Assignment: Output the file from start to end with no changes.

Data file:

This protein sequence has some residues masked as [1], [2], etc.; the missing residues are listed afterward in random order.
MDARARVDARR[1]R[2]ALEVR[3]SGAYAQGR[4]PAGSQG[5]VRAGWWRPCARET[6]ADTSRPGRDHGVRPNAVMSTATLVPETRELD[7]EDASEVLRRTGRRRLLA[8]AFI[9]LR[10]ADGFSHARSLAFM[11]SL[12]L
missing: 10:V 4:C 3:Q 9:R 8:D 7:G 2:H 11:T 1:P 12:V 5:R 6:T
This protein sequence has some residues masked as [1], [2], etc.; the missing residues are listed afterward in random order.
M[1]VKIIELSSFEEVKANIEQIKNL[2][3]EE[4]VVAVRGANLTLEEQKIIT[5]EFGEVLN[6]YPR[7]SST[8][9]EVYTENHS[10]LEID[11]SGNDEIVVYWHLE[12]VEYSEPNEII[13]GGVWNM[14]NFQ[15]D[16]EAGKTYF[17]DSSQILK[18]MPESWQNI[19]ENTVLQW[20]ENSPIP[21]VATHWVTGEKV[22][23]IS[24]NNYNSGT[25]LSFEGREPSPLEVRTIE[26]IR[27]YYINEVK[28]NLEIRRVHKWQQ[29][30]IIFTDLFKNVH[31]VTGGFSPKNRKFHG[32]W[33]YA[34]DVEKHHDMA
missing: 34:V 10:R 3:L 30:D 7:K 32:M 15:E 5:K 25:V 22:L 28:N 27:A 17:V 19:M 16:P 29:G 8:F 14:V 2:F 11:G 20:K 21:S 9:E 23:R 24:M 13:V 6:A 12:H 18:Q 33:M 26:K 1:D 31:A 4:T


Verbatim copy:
This protein sequence has some residues masked as [1], [2], etc.; the missing residues are listed afterward in random order.
MDARARVDARR[1]R[2]ALEVR[3]SGAYAQGR[4]PAGSQG[5]VRAGWWRPCARET[6]ADTSRPGRDHGVRPNAVMSTATLVPETRELD[7]EDASEVLRRTGRRRLLA[8]AFI[9]LR[10]ADGFSHARSLAFM[11]SL[12]L
missing: 10:V 4:C 3:Q 9:R 8:D 7:G 2:H 11:T 1:P 12:V 5:R 6:T
This protein sequence has some residues masked as [1], [2], etc.; the missing residues are listed afterward in random order.
M[1]VKIIELSSFEEVKANIEQIKNL[2][3]EE[4]VVAVRGANLTLEEQKIIT[5]EFGEVLN[6]YPR[7]SST[8][9]EVYTENHS[10]LEID[11]SGNDEIVVYWHLE[12]VEYSEPNEII[13]GGVWNM[14]NFQ[15]D[16]EAGKTYF[17]DSSQILK[18]MPESWQNI[19]ENTVLQW[20]ENSPIP[21]VATHWVTGEKV[22][23]IS[24]NNYNSGT[25]LSFEGREPSPLEVRTIE[26]IR[27]YYINEVK[28]NLEIRRVHKWQQ[29][30]IIFTDLFKNVH[31]VTGGFSPKNRKFHG[32]W[33]YA[34]DVEKHHDMA
missing: 34:V 10:R 3:L 30:D 7:K 32:M 15:E 5:K 25:V 22:L 28:N 27:A 17:V 19:M 16:P 29:G 8:F 14:V 2:F 11:G 20:K 21:S 9:E 23:R 24:M 13:V 6:A 12:H 18:Q 33:M 26:K 1:D 31:A 4:T